That’s me 1037th from the left if you care to count.

I veered outside for cleaner water realizing I was heading for a longer swim. I still never got out of that crowd on the two laps in the water, and my feet were pretty much numb….but I was alive and Merle III (that’s the P3C) was getting antsy. What a welcome feeling to stand on dry land after that lunacy.

The baldy has left the water.

Transition from swim to bike was a little bit of an experience. People yelling in all directions, fetch your bag of bike gear, run into the tent, still people yelling at you, sit down and gear up…..what a well organized mess this thing was!

Passing the hot tub woosies in T1.

It had been a while since I had been on my bike, since Merle III arrived in CDA a good week before I did. I missed it. I hated to have to pedal slow (in many cases, not at all) but I had to stick to THE PLAN. I didn’t get very far into the ride before my old nemesis came a-callin’…….I hadn’t mastered the Pissing on the Fly Trick. Only this time, the other end wanted to come out and play too. Okay, it’s not like I’m out here in a rush anyway I thought, so I ducked into a Porta John.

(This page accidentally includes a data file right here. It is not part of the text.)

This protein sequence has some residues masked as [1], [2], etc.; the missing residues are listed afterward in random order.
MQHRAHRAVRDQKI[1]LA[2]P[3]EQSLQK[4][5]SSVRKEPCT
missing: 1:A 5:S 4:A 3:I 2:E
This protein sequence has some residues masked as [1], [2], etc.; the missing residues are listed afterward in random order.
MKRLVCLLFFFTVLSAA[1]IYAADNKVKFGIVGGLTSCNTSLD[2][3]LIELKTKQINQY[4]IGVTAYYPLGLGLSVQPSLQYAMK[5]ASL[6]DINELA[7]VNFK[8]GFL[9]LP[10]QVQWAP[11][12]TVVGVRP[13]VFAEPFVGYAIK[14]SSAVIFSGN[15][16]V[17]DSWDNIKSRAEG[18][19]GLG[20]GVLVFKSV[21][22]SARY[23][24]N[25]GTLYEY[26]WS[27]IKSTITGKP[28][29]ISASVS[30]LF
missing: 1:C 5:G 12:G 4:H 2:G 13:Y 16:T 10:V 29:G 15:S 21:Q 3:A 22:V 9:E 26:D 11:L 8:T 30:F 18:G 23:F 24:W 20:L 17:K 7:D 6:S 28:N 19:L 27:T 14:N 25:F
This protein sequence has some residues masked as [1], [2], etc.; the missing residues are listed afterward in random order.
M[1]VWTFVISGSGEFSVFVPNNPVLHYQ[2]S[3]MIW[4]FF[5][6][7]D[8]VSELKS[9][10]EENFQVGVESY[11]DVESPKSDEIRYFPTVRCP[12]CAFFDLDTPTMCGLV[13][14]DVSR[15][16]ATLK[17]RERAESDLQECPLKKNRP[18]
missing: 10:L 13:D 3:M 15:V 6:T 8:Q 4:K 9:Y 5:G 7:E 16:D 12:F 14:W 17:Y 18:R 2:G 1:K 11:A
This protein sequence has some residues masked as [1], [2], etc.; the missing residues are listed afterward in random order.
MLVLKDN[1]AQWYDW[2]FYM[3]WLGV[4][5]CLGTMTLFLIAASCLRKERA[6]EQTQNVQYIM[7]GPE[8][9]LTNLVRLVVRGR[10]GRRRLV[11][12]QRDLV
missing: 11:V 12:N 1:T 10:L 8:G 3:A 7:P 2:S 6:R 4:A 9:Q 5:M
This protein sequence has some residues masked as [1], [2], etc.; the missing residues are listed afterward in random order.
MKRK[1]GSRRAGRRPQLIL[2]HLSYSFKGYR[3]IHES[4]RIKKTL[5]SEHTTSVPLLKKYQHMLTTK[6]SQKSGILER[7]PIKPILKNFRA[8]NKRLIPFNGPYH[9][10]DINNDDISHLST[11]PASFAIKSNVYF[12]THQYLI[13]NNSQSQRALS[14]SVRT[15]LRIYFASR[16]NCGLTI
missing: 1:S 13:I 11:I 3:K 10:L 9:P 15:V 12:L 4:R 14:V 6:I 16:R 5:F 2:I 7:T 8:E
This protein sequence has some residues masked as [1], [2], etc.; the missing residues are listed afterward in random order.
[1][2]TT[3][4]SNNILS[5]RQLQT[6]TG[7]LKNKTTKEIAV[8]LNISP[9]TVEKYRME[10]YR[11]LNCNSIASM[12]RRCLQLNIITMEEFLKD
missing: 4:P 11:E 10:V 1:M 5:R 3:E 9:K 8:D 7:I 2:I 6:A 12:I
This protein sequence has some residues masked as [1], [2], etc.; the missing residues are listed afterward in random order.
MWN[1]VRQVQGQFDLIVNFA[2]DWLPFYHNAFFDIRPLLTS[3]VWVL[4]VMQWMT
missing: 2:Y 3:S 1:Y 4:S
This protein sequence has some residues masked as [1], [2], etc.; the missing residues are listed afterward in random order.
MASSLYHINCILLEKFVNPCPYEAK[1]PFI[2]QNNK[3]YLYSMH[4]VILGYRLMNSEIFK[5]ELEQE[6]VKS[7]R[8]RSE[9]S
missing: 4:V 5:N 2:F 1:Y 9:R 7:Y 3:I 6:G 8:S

Happy to be cycling again.

That Korean space shuttle wasn’t positioned very well, by the way. It was on a rather steep shoulder, and I felt if I leaned back at all the whole thing was gonna tumble down the hill and leave me covered in blue and brown ick. Some things have a way of working out though.